Systemd again (or how to obliterate your system)

Systemd again (or how to obliterate your system)

Ok, I have been silent about systemd and its being forced onto us in Debian like force-feeding Foie gras gooses. I have complained about systemd a few times (here and here), but what I read today really made me loose my last drips of trust I had in this monster-piece of software.

If you are up for some really surprising read about the main figure behind systemd, enjoy this github issue. It’s about a bug that simply does the equivalent of rm -rf / in some cases. The OP gave clear indications, the bug was fixes immediately, but then a comment from the God Poettering himself appeared that made the case drip over:

I am not sure I’d consider this much of a problem. Yeah, it’s a UNIX pitfall, but “rm -rf /foo/.*” will work the exact same way, no?Lennart Poettering, systemd issue 5644

Well, no, a total of 1min would have shown him that this is not the case. But we trust this guy the whole management of the init process, servers, logs (and soon our toilet and fridge management, X, DNS, whatever you ask for).

There are two issues here: One is that such a bug is lurking in systemd since probably years. The reason is simple – we pay with these kinds of bugs for the incredible complexity increase of the init process which takes over too much services. Referring back to the Turing Award lecture given by Hoare, we see that systemd took the later path:

I conclude that there are two ways of constructing a software design: One way is to make it so simple that there are obviously no deficiencies and the other way is to make it so complicated that there are no obvious deficiencies. Antony Hoare, Turing Award Lecture 1980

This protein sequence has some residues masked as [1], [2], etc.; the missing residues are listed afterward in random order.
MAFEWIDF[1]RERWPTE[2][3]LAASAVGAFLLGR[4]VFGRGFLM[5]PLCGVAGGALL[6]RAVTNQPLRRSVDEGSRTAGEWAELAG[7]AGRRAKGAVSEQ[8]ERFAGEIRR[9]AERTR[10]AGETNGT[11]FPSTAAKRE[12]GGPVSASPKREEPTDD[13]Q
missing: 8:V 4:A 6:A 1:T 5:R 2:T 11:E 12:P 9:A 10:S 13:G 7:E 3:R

The other issue is how systemd developers deal with bug reports. I have reported several cases here, this is just another one: Close the issue for comments, shut up, put it under the carpet.

(Image credit: The musings of an Indian Faust)

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Systemd, Debian, and Hoare’s Turing Award Lecture

Recently the amount of flame-war discussions on debian-devel mailing list is again going up, due to the fact that systemd is finding (fighthing?) its way into all corners of the formerly peaceful Debian eco-system. In one of these threads a kind soul pointed the devs (systemd as well as Debian) at the Turing Award lecture of Antony Hoare, delivered in 1980.

debian-newspeak

And indeed, the lecture contains a collection of very interesting and important statements, not really surprising considering the importance of the Turing Award, as well as the influence Prof. Hoare had (and has!) in many areas of software development.

The quote that was sent to the debian-devel list, and hopefully be read and understood by both systemd and Debian/systemd devs, is the following:

I conclude that there are two ways of constructing a software design: One way is to make it so simple that there are obviously no deficiencies and the other way is to make it so complicated that there are no obvious deficiencies.

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